Born Ricki Pamela Lake on Sept. 21, 1968, former - and future - talk show host began her career as an actress, discovered by a well-known independent filmmaker, and became one of the most popular daytime talk show hosts of the 1990s.
Lake was born in Hastings-on-Hudson, New York, to a pharmacist and a homemaker. Lake caught the acting bug early on, singing professional in New York at age nine. She even transferred from Hastings High School during her sophomore year to the prestigious Professional Children's School in New York City to further develop her skills as an actress.
After graduation, Lake went on to Ithaca College, where she continued her studies. She was a freshman when she got a call from her agent to audition for an independent film that would be shot in nearby Baltimore, Md. Finishing finals, Lake went to the audition and landed the part of Tracy Turnblad, the overweight and overly charismatic lead in John Waters' Hairspray.
The 1988 film was a hit and, suddenly, Lake was star. She dropped out of college and went on to star in a number of Waters' films, including Cry Baby with Johnny Depp and Serial Mom with Kathleen Turner.
At the same time, Lake launched a daytime talk show aimed at her generation, Generation X. It seemed no one in daytime TV was talking to this recently graduated and radically different generation. Lake's 1993 show, Ricki Lake, took up the mantle.
What made the show a hit, however, was its quick turn toward tabloid sensationalism. Usual for the time, Lake's show quickly charted waters that included paternity issues, weird relationship problems and other over-the-top topics. Guests would erupt into arguments, the atmosphere would get unusually tense and security would eventually get involved. It was a style perfected by Jerry Springer, who would allow the genre to cross the line and become a parody of itself.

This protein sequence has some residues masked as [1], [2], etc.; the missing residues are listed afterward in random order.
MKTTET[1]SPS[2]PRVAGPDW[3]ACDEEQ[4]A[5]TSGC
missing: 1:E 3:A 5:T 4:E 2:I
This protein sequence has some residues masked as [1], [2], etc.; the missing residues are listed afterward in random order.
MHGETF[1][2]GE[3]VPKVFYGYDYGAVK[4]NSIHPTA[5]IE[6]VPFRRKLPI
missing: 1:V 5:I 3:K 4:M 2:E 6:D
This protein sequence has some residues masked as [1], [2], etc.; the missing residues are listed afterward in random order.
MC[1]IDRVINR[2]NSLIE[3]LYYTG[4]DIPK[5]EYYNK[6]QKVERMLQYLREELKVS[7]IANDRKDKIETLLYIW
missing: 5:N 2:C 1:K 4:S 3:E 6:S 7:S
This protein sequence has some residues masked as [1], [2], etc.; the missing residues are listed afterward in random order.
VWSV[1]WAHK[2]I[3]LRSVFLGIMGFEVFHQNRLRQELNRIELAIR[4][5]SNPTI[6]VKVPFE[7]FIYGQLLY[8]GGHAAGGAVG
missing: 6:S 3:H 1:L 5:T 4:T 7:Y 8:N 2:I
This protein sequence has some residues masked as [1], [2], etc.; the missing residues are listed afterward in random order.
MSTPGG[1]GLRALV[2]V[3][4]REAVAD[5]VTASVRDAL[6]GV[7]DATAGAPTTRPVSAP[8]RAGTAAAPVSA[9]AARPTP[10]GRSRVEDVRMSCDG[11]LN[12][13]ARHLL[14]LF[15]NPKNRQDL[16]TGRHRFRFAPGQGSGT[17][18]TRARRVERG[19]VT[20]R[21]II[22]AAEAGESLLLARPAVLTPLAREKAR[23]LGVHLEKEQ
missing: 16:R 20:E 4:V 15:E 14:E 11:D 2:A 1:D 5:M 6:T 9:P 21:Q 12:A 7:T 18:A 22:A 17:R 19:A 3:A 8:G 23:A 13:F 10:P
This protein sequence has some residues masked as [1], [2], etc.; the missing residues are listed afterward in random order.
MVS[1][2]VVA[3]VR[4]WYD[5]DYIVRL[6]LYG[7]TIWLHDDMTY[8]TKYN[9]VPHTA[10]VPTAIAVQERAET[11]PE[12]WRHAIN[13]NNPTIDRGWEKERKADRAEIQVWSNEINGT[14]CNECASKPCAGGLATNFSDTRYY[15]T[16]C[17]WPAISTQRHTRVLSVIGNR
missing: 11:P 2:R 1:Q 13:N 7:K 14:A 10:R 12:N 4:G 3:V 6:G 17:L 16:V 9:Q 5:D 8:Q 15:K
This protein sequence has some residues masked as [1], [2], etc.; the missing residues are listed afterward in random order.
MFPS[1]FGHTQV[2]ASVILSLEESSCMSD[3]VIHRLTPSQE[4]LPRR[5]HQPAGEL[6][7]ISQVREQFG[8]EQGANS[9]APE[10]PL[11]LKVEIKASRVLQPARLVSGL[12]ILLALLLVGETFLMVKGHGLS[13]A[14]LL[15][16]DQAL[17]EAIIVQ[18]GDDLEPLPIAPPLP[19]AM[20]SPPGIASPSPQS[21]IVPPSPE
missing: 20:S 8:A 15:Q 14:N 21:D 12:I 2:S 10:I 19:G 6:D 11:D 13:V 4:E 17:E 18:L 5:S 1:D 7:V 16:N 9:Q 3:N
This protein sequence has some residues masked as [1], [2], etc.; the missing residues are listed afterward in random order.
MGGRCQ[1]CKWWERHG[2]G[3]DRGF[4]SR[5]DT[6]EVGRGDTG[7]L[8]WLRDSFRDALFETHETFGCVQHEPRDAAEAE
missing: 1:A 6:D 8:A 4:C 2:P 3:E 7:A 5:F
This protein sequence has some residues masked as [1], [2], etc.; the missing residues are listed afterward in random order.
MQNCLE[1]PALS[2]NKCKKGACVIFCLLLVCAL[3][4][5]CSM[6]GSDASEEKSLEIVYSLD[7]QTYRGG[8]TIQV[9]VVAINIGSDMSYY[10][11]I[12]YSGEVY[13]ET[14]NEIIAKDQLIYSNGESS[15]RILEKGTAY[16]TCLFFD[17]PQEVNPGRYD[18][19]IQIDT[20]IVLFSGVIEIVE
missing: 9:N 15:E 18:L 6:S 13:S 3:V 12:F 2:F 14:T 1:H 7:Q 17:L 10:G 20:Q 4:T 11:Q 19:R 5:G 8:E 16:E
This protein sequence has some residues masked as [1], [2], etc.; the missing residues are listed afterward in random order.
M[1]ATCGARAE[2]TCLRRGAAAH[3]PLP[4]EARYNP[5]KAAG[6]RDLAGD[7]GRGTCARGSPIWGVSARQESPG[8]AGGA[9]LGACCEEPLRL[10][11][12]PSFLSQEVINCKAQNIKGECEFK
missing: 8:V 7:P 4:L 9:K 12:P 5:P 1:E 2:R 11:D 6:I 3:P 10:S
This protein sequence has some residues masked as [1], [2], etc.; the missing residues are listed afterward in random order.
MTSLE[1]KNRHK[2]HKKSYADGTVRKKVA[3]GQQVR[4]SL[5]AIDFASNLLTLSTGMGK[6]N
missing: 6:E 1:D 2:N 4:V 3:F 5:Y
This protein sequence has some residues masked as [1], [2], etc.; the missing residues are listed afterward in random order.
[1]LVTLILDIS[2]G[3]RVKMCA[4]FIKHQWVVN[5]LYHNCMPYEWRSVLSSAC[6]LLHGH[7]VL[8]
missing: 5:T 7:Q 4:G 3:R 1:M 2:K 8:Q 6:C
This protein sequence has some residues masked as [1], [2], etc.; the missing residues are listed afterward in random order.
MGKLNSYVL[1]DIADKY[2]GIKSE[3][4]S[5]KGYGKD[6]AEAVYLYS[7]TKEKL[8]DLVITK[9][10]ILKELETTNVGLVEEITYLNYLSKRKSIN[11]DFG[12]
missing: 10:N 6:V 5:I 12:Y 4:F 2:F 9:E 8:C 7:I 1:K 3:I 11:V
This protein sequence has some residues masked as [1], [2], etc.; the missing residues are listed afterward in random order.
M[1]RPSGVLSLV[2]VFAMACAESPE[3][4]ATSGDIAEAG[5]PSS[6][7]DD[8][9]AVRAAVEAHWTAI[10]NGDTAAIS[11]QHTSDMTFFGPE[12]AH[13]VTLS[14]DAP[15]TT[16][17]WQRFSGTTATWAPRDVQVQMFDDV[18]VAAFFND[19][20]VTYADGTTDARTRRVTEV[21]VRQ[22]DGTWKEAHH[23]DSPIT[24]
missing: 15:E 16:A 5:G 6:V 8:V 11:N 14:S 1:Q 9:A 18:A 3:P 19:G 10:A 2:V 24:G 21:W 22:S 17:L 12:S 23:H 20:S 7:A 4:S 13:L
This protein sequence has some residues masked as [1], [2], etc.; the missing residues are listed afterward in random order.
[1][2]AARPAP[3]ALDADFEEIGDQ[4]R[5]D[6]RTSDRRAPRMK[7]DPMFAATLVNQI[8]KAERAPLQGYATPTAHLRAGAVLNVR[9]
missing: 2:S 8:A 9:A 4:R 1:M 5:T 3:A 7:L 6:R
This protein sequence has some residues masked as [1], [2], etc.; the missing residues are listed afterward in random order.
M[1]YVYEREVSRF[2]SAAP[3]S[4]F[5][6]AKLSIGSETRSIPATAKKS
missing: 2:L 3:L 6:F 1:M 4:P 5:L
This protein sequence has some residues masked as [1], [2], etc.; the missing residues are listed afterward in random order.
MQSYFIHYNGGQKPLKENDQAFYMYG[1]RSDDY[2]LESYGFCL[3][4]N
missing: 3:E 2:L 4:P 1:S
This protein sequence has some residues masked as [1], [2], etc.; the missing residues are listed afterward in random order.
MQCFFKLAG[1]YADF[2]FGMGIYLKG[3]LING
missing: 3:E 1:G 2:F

The show left the air in 2004, and Lake returned to acting. She took parts in Mrs. Winterbourne with Shirley Maclaine and appeared in the slapstick comedy Cabin Boy. She was a regular on the hit TV show China Beach during its first season and had a recurring role on King of the Hill.
Documentaries and Returning to TV Beyond her talk show, Lake may be best known as a proponent for natural birth. Her documentary, The Business of Being Born, made its debut in 2008 and continues to gain an audience. The film documents Lake's home-birthing experience, talks about the pros and cons of natural childbirth, and introduces viewers to the day-to-day responsibilities of a midwife. She has called the film her "life's work" and hopes the film educates and empowers people to understand what their choices are in childbirth.
Lake followed the film with a book, titled Your Best Birth and part-runs a website dedicated to natural childbirth, called MyBestBirth.com. There, Lake and Business of Being Born producer Abby Epstein, discusses birthing options and resources. The site serves as a social network for parents and medical professionals.
Even with all that going on (and a return to the silver screen in 2012's Angel), Lake hopes to launch a brand new daytime talk show in 2012, titled The Ricki Lake Show. The new program will steer clear of the sensational topics from Ricki Lake, and instead take up where Oprah left off - discussing timely topics, social issues and visiting with a celebrity guest now and then.
- Lake married - and later divorced - artist Rob Sussman. The two met at a Halloween party in 1993. They have two sons, Milo and Owen. Lake has a new beau, however, Christian Evans, a jewelry designer. The couple will wed in 2012.
- Her weight loss is a well-known. At one point, Lake says she weighed just over 270 pounds. She now weighs under 140.
- Remains a vegetarian.